As Worthington Valley residents continued their opposition to a planned treatment facility for juvenile delinquents in their neighborhood, county officials yesterday weighed the residents' request for an administrative order blocking the group home.
County officials, who received the request Friday, said they understood the residents' outrage, but the federal Fair Housing Act prohibits them from blocking group homes. An alternative site in the Randallstown area also has been considered by the group home's operator.
"I really have tremendous sympathy, and I empathize with the people in both these communities," said County Executive C. A. Dutch Ruppersberger. "The most important thing in my life is my family, and it's the most important thing to the people who live in these communities -- and when anything is seen as a threat to the family's safety, of course they're upset about it."
Bruce E. Bertell, owner of Family Advocacy Services Inc., rented a rambling brick Colonial home on Gent Road in November, signing a one-year lease at $3,200 a month. He plans to seek a license from the Department of Juvenile Justice to treat eight teen-age boys at the home. The boys, from 13 to 17 years old, would be severely emotionally disturbed offenders who have committed such crimes as burglary and car theft.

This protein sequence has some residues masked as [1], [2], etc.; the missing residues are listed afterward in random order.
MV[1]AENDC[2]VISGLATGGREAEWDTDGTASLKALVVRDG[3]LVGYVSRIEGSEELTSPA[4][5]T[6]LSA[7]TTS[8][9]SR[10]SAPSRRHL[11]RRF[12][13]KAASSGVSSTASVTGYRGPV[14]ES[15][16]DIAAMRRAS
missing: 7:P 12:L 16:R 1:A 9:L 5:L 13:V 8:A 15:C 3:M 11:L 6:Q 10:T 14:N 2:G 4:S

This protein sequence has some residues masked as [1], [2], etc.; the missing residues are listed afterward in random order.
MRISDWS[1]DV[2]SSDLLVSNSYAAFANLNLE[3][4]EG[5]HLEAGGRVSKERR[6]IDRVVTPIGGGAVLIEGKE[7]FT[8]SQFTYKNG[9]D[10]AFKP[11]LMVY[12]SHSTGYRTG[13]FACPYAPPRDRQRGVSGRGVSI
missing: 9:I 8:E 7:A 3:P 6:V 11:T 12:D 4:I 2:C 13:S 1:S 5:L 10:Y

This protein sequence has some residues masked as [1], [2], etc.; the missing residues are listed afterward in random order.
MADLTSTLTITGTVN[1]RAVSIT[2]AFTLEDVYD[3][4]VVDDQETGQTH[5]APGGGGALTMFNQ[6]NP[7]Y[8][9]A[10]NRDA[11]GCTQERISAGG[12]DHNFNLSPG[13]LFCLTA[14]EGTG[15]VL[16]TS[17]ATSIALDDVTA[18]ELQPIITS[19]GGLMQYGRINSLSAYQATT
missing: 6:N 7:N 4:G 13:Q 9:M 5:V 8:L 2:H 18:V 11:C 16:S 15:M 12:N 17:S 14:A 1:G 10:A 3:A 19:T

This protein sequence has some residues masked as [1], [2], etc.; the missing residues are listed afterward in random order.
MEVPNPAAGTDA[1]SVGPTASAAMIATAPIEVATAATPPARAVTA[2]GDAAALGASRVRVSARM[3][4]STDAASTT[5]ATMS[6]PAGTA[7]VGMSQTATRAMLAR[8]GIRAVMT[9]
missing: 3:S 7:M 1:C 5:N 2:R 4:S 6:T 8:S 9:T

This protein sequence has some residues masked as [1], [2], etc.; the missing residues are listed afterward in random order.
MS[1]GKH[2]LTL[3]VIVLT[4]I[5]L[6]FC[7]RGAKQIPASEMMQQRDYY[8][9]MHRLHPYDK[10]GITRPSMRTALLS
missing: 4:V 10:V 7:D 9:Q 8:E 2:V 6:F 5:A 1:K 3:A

Opposition to the plan surfaced last week when residents learned of Bertell's pending license application. It continued Monday night at the second community meeting in a week called by residents.
"These are dangerous people who are not going to be adequately restrained," said Steven K. Fedder, an attorney who lives in the neighborhood with his wife and two young children.
Other residents at the Monday meeting expressed fears that the facility's occupants would steal cars, break into houses and bring drug dealers to the area.
Fedder is forming a committee to investigate the issue.
Pub Date: 2/17/99